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  1. #1

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    Old and worn out

    [FONT=Trebuchet MS, sans-serif][SIZE=4]Old and worn out. I have had cameras and other equipment reach the point where they were no longer useful and had to be tossed. Unfortunately I have reached that point at 85 too. But I am not ready to throw in the towel. Arthritis in both shoulders makes focusing an enlarger painful and some of the action in the sink of a darkroom strain muscles too. I thought about switching to digital to print. But even using Photo shop elements and my Epson scanner the results are far from what I expect in a print. My working background was in graphic arts and high end drum scanners, so the technology was not daunting, just the cost! The simple act of burning in corners on digital is a major project. Surely I am not the only senior photographer who has faced this problem of trying to continue working in a darkroom. How have any others dealt with this problem?[/SIZE][/FONT]

  2. #2

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    It may be time for a good apprentice!

  3. #3
    TheToadMen's Avatar
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    Sep 2012
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    Maybe you can take a newby under your wings and teach him proper darkroom skills from you experience!!
    Let him do all the handy work, while you guide his hands with your eyes and knowledge.
    "Have fun and catch that light beam!"
    Bert from Holland
    my blog: http://thetoadmen.blogspot.nl
    my Linkedin pinhole group: http://tinyurl.com/pinholegroup


    * I'm an analogue enthusiast, trying not to fall into the digital abyss.
    * My favorite cameras: Hasselblad SWC, Leica SL, Leica M7, Russian FKD 18x24, Bronica SQ-B and RF645, Rolleiflex T2, Nikon F4s, Agfa Clack and my pinhole cameras

  4. #4

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    Quit aging. Jack Benny was 39 when he died and had entertained many people for 80 years.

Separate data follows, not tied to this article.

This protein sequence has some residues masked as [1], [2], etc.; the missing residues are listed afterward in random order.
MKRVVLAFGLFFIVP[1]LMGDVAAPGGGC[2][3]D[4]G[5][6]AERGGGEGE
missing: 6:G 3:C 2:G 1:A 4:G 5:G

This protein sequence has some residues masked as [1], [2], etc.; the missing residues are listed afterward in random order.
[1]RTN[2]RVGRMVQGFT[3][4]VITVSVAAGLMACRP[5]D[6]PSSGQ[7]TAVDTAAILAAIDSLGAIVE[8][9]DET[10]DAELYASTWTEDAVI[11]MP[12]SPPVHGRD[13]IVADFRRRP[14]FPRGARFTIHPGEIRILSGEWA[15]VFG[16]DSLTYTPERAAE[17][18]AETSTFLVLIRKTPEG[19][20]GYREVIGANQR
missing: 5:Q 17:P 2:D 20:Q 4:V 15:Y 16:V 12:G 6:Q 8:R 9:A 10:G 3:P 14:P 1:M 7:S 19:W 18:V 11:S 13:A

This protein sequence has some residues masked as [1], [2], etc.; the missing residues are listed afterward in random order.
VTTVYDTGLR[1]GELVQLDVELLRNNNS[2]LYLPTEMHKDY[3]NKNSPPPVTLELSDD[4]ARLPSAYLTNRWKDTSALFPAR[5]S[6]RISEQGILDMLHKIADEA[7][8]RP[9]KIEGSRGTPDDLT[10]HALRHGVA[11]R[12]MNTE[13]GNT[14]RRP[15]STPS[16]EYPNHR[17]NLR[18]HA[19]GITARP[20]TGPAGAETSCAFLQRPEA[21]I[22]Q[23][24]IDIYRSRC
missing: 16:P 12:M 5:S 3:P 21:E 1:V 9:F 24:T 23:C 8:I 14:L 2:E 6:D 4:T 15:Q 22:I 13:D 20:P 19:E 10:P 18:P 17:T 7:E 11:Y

5. #5

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    Jan 2014
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    well

    I guess you could say I am a young whippersnapper compared to you -- but not by all that much. At a certain point you have to decide to slow down a little bit. I have been taking photos seriously for about 60 years and of course most of that was on film. Digital just leaves me cold. Oh, I use it for a quick photo to throw up on the Internet but its like fast junk food compared to a five course meal at a great restaurant. I suggest you don't stop darkroom work just be more picky about how much you want to do. I just bought a "new" Rolleiflex (60 years old) and it is a beauty and has me all jazzed up about making negatives. As far as health, two years ago I was a wreck. Now I am much better. There's a lot of life left in old bones. Good luck.

  6. #6

    Join Date
    Sep 2006
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    All you need is a new lady.

  7. #7
    StoneNYC's Avatar
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    Talk to Ralph, he's doing the digital thing now.
    ~Stone | "...of course, that's just my opinion. I could be wrong." ~Dennis Miller

  8. #8
    eddie's Avatar
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    Beseler and LPL both make focus extenders ( others may too). Much easier to use than extending your arms.
    If possible, you can lower your sink, and use a rolling stool to move from tray to tray. Something soft, like pipe insulation, on the edge of the sink will help with arm strain.
    Good luck, whatever you choose.

  9. #9

    Join Date
    Jul 2010
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    Quote Originally Posted by bobmolson View Post
    [FONT=Trebuchet MS, sans-serif][SIZE=4]Old and worn out. I have had cameras and other equipment reach the point where they were no longer useful and had to be tossed. Unfortunately I have reached that point at 85 too. But I am not ready to throw in the towel. Arthritis in both shoulders makes focusing an enlarger painful and some of the action in the sink of a darkroom strain muscles too. I thought about switching to digital to print. But even using Photo shop elements and my Epson scanner the results are far from what I expect in a print. My working background was in graphic arts and high end drum scanners, so the technology was not daunting, just the cost! The simple act of burning in corners on digital is a major project. Surely I am not the only senior photographer who has faced this problem of trying to continue working in a darkroom. How have any others dealt with this problem?[/SIZE][/FONT]
    i still intend to go to the local university, which still teaches photography in a darkroom, and help out students. It's a great way to pass on skills and get to use a first class darkroom with easier=to-access equipment. You might check it out.

  10. #10
    AgX
    AgX is offline

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    Apr 2007
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    Germany
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    There are enlargers with motor focusing.

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